Here and there particular curves, for example, had been obliged to yield the secret of their tangent; but the ancient geometers apparently had no consciousness of the general bearings of the methods which they so successfully applied.
It dashes at once into the middle of the subjects with the examination of a problem which had baffled the ancients, and seems as if it were tossed at the heads of the French geometers as a challenge.
Of these geometers the winter moth (Cheimatobia brumata) is one of the chief culprits in Europe (fig.
The ancient Egyptians were famed as " geometers," and as early as the days of Rameses II.
Having determined the difference of latitude between Alexandria and Syene which he erroneously believed to lie on the same meridian, and obtained the distance of those places from each other from the surveys made by Egyptian geometers, he concluded that a degree of the meridan measured 700 stadia.'
The harmony between arithmetical and geometrical measurement, which was disturbed by the Greek geometers on the discovery of irrational numbers, is restored by an unlimited supply of the causes of disturbance.
It is probable that the algebra of the Egyptians was of a most rudimentary nature, for otherwise we should expect to find traces of it in the works of the Greek geometers, of whom Thales of Miletus (640-546 B.C.) was the first.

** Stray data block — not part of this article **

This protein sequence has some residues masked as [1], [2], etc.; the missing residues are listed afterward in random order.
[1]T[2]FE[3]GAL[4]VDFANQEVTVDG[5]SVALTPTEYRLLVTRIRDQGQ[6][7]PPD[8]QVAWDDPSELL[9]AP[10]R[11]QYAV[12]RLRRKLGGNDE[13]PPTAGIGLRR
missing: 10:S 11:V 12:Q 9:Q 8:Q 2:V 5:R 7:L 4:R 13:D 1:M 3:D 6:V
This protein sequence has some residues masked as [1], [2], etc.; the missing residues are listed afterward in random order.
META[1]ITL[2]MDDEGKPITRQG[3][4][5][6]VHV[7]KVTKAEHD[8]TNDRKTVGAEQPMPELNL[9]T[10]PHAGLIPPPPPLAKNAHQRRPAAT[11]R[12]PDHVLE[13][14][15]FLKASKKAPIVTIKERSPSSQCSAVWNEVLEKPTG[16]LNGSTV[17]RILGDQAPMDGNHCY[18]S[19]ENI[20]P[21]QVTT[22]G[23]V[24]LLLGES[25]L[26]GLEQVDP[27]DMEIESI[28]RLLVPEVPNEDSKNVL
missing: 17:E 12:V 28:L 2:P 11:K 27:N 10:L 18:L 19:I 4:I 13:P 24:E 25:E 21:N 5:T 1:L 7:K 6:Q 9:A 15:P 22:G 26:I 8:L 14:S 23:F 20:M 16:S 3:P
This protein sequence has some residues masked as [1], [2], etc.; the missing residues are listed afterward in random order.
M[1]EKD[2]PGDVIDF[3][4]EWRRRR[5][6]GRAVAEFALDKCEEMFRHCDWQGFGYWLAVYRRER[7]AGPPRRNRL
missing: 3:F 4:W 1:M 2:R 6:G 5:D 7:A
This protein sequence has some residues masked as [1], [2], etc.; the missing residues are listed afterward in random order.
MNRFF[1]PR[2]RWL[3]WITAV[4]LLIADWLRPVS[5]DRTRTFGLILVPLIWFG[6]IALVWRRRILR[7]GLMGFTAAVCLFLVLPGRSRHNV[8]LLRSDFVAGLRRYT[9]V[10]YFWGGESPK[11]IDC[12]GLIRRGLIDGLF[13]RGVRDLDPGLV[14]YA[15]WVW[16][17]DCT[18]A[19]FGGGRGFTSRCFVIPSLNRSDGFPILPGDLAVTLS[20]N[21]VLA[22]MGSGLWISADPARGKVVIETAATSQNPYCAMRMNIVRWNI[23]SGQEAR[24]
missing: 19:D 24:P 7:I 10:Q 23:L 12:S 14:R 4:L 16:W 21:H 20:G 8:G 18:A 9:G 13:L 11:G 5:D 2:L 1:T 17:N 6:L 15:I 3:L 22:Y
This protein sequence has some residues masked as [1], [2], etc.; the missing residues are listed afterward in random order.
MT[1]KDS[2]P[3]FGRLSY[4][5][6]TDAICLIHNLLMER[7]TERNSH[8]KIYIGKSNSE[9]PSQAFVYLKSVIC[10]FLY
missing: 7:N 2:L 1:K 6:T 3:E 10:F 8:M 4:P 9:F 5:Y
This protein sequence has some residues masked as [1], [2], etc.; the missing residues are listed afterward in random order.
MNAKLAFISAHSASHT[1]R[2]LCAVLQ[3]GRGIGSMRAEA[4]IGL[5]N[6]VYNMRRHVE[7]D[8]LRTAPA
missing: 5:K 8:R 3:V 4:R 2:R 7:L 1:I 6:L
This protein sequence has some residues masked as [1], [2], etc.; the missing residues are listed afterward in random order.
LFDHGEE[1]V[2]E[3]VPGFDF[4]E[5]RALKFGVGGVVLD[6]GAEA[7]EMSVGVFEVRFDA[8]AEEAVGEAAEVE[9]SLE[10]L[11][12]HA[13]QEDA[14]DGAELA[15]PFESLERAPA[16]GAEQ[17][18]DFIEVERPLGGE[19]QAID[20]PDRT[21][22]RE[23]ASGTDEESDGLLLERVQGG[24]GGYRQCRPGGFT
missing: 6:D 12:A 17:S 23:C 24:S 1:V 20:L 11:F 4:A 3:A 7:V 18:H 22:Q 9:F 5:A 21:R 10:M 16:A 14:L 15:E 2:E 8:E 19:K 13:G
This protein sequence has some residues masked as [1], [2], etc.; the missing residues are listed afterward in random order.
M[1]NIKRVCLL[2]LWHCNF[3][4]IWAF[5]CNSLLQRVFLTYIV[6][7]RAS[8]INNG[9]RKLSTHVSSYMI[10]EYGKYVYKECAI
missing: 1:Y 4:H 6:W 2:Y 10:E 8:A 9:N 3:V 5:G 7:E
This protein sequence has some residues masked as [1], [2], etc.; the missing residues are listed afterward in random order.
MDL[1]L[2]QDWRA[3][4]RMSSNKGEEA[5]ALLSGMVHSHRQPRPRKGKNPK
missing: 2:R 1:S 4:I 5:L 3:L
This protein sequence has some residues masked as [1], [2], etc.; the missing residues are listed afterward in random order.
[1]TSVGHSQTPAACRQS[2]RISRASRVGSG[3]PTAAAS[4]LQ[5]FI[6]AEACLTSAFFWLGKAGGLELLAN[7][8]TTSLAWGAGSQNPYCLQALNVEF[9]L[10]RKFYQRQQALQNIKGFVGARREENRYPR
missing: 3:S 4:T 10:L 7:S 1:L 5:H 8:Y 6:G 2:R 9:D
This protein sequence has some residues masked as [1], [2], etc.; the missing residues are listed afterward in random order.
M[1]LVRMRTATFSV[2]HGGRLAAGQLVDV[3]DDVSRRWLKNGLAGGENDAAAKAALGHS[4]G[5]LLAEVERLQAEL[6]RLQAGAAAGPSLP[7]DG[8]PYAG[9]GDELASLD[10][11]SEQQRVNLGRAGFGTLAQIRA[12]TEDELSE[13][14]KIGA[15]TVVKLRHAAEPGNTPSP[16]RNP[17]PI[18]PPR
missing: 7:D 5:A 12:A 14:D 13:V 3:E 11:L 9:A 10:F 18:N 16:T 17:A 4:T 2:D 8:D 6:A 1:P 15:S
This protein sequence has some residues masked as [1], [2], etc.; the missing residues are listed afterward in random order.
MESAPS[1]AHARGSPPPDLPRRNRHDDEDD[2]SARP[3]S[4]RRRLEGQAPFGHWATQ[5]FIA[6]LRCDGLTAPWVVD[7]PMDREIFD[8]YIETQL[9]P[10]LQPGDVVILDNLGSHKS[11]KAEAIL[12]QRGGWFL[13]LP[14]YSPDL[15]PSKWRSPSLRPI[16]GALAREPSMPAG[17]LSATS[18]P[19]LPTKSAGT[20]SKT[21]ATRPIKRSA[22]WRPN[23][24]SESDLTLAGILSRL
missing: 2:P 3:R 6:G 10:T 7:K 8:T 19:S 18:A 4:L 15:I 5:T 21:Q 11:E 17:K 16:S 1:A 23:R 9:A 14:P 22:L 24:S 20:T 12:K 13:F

The quadratrix of Dinostratus was well known to the ancient Greek geometers, and is mentioned by Proclus, who ascribes the invention of the curve to a contemporary of Socrates, probably Hippias of Elis.
The third volume includes, however, some theological treatises, and the first part of it is occupied with editions of treatises on harmonics and other works of Greek geometers, some of them first editions from the MSS., and in general with Latin versions and notes (Ptolemy, Porphyrius, Briennius, Archimedes, Eutocius, Aristarchus and Pappus).
32 was first proved in a general way by the Pythagoreans; but, on the other hand, we learn from Geminus that the ancient geometers observed the equality to two right angles in each kind of triangle - in the equilateral first, then in the isosceles, and lastly in the scalene (Apoll.
Halleius, p. 9), and it is plain that the geometers older than the Pythagoreans can be no other than Thales and his school.
After being educated at Dusseldorf and at the universities of Bonn, Heidelberg and Berlin he went in 1823 to Paris, where he came under the influence of the great school of French geometers, whose founder, Gaspard Monge, was only recently dead.